MSU researcher receives $769K grant to develop rapid test for foodborne pathogens

Evangelyn Alocilja, a world-renowned expert in rapid diagnostics for infectious disease, is developing the test to be used at poultry operations and processing facilities to inspect large samples.

Evangelyn-Alocilja-lab-bench2-sq
Evangelyn Alocilja, a professor in the MSU Department of Biosystems and Agricultural Engineering.

EAST LANSING, Mich. — A Michigan State University-led research team has received a $769,000 grant from the U.S. Department of Agriculture’s (USDA) National Institute of Food and Agriculture (NIFA) to develop a rapid biosensor test for foodborne pathogens. The project is supported by NIFA’s Agriculture and Food Research Initiative.

The rapid test will be used onsite at poultry farms and processing facilities to inspect large samples for Salmonella and Campylobacter, two common foodborne illness-causing bacteria.

Evangelyn Alocilja, a professor in the MSU Department of Biosystems and Agricultural Engineering, is leading the project. Alocilja, whose work is also supported by MSU AgBioResearch, is a world-renowned expert in rapid biosensing diagnostics for infectious and antimicrobial-resistant diseases, having developed such tests for tuberculosis, dengue and COVID-19.

According to the USDA Economic Research Service, the U.S. economic burden of Salmonella and Campylobacter from all sources exceeded $6 billion in 2018. Alocilja said previous studies have shown poultry products are one of the most common sources of infection due to bacterial contamination from farm production practices and processing equipment.

Currently, pathogen detection is achieved through traditional bacterial culturing, which is time-intensive and often impractical. Existing rapid tests are expensive and may necessitate trained personnel and a laboratory-style environment, exacerbating the need for an inexpensive and easy-to-use alternative.

“Traditional culturing can take days or weeks, and some modern rapid tests are extremely expensive and require training,” Alocilja said. “The goal is to create rapid tests that are inexpensive and accessible, and easy enough to use that people from many different industries can implement them.”

For this project, the team’s objectives are to optimize Alocilja’s existing biosensor technologies for Salmonella and Campylobacter, develop a cell phone-based application that captures and analyses data from the test, and validate the process at several poultry farms and processing facilities.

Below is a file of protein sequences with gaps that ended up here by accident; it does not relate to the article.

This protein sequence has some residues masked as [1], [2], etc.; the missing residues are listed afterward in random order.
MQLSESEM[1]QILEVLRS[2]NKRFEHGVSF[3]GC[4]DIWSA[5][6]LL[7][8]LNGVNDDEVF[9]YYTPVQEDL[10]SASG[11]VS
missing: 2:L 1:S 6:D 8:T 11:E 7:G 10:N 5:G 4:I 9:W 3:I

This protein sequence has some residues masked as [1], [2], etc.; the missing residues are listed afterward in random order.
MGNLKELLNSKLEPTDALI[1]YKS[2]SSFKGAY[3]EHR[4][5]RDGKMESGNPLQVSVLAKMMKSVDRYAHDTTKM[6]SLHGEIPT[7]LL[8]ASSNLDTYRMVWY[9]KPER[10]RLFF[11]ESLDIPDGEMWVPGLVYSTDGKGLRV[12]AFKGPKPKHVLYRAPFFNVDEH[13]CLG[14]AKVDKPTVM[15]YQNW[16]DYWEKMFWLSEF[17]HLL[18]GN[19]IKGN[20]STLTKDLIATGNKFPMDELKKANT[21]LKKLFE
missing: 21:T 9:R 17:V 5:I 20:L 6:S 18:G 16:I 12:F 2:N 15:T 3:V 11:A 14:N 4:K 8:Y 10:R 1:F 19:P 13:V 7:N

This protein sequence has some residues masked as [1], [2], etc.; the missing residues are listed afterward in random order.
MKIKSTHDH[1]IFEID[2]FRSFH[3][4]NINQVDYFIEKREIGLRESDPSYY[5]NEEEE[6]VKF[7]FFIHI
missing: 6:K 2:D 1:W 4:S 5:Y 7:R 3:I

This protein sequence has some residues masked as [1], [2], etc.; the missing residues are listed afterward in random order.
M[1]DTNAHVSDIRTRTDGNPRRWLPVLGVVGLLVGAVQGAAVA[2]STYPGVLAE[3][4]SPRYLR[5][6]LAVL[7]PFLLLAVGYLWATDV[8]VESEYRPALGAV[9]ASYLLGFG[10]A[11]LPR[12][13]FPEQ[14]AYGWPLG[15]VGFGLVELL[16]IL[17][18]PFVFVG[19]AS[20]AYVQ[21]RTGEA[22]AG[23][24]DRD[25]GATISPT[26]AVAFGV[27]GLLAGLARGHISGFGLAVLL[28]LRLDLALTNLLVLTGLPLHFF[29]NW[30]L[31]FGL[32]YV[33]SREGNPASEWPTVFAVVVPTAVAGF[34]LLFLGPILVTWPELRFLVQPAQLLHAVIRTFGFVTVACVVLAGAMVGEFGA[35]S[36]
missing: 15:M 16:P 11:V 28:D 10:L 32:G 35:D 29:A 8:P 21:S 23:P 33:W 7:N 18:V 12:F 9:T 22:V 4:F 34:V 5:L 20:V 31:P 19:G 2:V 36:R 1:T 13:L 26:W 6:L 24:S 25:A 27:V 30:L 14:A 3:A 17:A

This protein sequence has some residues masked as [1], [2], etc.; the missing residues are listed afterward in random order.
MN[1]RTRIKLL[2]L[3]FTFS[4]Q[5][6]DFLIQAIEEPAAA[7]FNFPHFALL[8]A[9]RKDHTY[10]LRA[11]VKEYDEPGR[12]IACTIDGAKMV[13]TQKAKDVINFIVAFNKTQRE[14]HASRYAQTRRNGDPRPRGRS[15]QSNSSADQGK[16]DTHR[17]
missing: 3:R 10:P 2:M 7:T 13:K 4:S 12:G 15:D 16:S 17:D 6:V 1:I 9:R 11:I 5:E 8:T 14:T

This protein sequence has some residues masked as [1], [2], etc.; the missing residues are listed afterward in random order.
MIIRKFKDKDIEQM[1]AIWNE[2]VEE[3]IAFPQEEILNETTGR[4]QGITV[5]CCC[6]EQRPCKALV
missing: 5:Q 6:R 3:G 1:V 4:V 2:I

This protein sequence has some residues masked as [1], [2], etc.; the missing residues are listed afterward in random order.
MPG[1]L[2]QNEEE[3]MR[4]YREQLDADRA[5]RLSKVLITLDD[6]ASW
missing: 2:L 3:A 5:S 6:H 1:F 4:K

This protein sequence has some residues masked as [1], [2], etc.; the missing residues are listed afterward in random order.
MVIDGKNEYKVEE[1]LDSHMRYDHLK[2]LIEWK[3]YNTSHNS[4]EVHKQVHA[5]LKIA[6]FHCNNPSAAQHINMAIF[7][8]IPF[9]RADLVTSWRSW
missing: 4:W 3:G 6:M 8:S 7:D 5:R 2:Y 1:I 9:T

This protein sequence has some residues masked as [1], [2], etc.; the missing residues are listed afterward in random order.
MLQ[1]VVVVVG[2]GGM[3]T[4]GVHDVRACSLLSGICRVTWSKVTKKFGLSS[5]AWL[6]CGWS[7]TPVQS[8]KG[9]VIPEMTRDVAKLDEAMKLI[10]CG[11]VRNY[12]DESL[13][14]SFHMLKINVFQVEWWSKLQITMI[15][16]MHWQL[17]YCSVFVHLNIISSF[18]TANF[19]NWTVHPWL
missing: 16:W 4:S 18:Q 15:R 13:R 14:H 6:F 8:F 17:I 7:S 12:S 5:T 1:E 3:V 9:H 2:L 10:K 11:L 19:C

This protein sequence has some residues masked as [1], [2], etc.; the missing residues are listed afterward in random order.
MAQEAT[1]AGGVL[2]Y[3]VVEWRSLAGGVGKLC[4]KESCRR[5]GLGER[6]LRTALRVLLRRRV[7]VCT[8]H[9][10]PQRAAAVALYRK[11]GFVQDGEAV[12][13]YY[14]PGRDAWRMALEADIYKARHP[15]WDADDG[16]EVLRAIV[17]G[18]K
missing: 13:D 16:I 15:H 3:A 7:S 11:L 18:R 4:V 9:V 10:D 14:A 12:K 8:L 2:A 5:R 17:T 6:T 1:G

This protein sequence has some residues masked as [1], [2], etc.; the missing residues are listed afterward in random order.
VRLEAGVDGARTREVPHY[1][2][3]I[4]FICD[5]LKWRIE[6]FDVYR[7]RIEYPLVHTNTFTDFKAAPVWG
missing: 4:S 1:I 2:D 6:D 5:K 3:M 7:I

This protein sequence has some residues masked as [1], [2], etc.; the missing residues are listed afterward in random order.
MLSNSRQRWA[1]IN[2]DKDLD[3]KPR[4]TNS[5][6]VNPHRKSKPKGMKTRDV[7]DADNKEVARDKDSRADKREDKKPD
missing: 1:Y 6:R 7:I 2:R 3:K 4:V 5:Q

Preliminary results showed the biosensor was able to detect genomic DNA of foodborne pathogens in roughly an hour. This method would drastically improve the responsiveness of operations looking to get their products to market as promptly as possible.

“We want to ensure that food is safe while also helping processors get their products into the hands of consumers quickly,” Alocilja said. “If we can troubleshoot problems before the products leave farms and processors, that would go a long way to improving profitability and food safety.”

Research outcomes will be shared at conferences and events nationwide, through extension-based outreach efforts, and Alocilja will use her role as founder of the Global Alliance for Rapid Diagnostics to reach colleagues around the world.

The project is a partnership between MSU and Tuskegee University. Tuskegee’s contributions will be led by Woubit Abebe, a collaborator on previous projects with Alocilja. She is a professor and director of Tuskegee’s Center for Food Animal Health and Food Safety. Alocilja said her engineering expertise combined with Abebe’s background in veterinary medicine makes for a unique partnership aimed at human health, animal health and food safety.

Diversity and inclusion are essential components to the project, using the work as a recruiting tool for underrepresented and minority students in STEM fields. Tuskegee is the lone historically black college or university with a fully accredited College of Veterinary Medicine that offers doctoral degrees. Most notably, Tuskegee has educated more than 70% of the African American veterinarians in the U.S. Through this partnership, Alocilja said she hopes to strengthen MSU’s commitment to diversity and inclusion.

Other MSU team members include Jeannine Schweihofer, a senior meat quality educator with MSU Extension; Tina Conklin, a food processing specialist with the MSU Product Center; Erica Rogers, an environmental extension educator with MSU Extension; and Zac Williams, a poultry outreach specialist with the Department of Animal Science.

Did you find this article useful?


You Might Also Be Interested In